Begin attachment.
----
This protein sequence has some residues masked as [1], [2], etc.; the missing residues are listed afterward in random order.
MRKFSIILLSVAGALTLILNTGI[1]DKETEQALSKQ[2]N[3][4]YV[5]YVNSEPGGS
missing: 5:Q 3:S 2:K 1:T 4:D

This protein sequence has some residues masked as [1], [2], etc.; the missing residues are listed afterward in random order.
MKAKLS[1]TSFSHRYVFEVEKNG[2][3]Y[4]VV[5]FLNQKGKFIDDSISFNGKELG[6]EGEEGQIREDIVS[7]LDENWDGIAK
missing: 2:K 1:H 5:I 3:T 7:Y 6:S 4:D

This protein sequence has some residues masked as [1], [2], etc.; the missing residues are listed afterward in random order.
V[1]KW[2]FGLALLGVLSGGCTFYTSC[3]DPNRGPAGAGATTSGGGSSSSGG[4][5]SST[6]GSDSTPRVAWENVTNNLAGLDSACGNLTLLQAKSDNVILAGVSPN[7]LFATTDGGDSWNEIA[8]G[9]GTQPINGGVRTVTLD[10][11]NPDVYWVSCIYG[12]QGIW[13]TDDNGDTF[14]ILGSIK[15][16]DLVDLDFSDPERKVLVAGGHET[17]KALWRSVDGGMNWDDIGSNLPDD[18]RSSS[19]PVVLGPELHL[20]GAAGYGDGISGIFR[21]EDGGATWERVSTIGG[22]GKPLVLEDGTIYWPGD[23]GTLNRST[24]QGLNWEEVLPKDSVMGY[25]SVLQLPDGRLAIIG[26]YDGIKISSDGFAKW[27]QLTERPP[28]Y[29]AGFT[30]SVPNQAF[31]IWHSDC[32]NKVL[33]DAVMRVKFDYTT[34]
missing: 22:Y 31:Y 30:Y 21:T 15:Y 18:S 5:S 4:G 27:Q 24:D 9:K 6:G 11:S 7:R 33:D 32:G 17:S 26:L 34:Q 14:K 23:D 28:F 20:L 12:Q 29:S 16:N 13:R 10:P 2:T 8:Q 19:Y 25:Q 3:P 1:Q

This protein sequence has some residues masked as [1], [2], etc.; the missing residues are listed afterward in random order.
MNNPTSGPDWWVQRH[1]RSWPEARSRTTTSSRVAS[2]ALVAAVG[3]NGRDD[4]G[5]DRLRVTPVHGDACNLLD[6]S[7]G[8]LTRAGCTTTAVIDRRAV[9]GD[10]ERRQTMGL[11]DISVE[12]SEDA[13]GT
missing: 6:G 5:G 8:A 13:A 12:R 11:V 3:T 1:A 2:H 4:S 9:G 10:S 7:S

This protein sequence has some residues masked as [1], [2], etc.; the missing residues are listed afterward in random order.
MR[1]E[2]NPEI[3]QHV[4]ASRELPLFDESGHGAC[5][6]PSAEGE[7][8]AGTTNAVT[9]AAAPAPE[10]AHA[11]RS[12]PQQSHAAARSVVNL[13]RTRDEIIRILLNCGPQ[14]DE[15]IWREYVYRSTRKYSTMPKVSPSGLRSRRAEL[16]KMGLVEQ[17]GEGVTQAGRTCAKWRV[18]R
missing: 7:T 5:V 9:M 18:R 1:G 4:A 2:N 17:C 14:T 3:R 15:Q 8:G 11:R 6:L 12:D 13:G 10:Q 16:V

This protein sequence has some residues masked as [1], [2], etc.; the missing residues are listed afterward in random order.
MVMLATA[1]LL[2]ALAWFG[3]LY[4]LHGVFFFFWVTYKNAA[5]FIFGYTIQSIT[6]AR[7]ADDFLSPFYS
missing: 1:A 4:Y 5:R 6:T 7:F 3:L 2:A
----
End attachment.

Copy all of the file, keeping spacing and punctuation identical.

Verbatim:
This protein sequence has some residues masked as [1], [2], etc.; the missing residues are listed afterward in random order.
MRKFSIILLSVAGALTLILNTGI[1]DKETEQALSKQ[2]N[3][4]YV[5]YVNSEPGGS
missing: 5:Q 3:S 2:K 1:T 4:D

This protein sequence has some residues masked as [1], [2], etc.; the missing residues are listed afterward in random order.
MKAKLS[1]TSFSHRYVFEVEKNG[2][3]Y[4]VV[5]FLNQKGKFIDDSISFNGKELG[6]EGEEGQIREDIVS[7]LDENWDGIAK
missing: 2:K 1:H 5:I 3:T 7:Y 6:S 4:D

This protein sequence has some residues masked as [1], [2], etc.; the missing residues are listed afterward in random order.
V[1]KW[2]FGLALLGVLSGGCTFYTSC[3]DPNRGPAGAGATTSGGGSSSSGG[4][5]SST[6]GSDSTPRVAWENVTNNLAGLDSACGNLTLLQAKSDNVILAGVSPN[7]LFATTDGGDSWNEIA[8]G[9]GTQPINGGVRTVTLD[10][11]NPDVYWVSCIYG[12]QGIW[13]TDDNGDTF[14]ILGSIK[15][16]DLVDLDFSDPERKVLVAGGHET[17]KALWRSVDGGMNWDDIGSNLPDD[18]RSSS[19]PVVLGPELHL[20]GAAGYGDGISGIFR[21]EDGGATWERVSTIGG[22]GKPLVLEDGTIYWPGD[23]GTLNRST[24]QGLNWEEVLPKDSVMGY[25]SVLQLPDGRLAIIG[26]YDGIKISSDGFAKW[27]QLTERPP[28]Y[29]AGFT[30]SVPNQAF[31]IWHSDC[32]NKVL[33]DAVMRVKFDYTT[34]
missing: 22:Y 31:Y 30:Y 21:T 15:Y 18:S 5:S 4:G 27:Q 24:D 9:K 6:G 11:S 7:R 33:D 32:G 17:S 26:L 34:Q 14:K 23:D 28:F 20:L 12:Q 29:S 16:N 13:R 10:P 2:T 8:Q 19:Y 25:Q 3:P 1:Q

This protein sequence has some residues masked as [1], [2], etc.; the missing residues are listed afterward in random order.
MNNPTSGPDWWVQRH[1]RSWPEARSRTTTSSRVAS[2]ALVAAVG[3]NGRDD[4]G[5]DRLRVTPVHGDACNLLD[6]S[7]G[8]LTRAGCTTTAVIDRRAV[9]GD[10]ERRQTMGL[11]DISVE[12]SEDA[13]GT
missing: 6:G 5:G 8:A 13:A 12:R 11:V 3:T 1:A 2:H 4:S 9:G 10:S 7:S

This protein sequence has some residues masked as [1], [2], etc.; the missing residues are listed afterward in random order.
MR[1]E[2]NPEI[3]QHV[4]ASRELPLFDESGHGAC[5][6]PSAEGE[7][8]AGTTNAVT[9]AAAPAPE[10]AHA[11]RS[12]PQQSHAAARSVVNL[13]RTRDEIIRILLNCGPQ[14]DE[15]IWREYVYRSTRKYSTMPKVSPSGLRSRRAEL[16]KMGLVEQ[17]GEGVTQAGRTCAKWRV[18]R
missing: 7:T 5:V 9:M 18:R 1:G 4:A 2:N 17:C 14:T 3:R 15:Q 8:G 11:R 6:L 12:D 13:G 10:Q 16:V

This protein sequence has some residues masked as [1], [2], etc.; the missing residues are listed afterward in random order.
MVMLATA[1]LL[2]ALAWFG[3]LY[4]LHGVFFFFWVTYKNAA[5]FIFGYTIQSIT[6]AR[7]ADDFLSPFYS
missing: 1:A 4:Y 5:R 6:T 7:F 3:L 2:A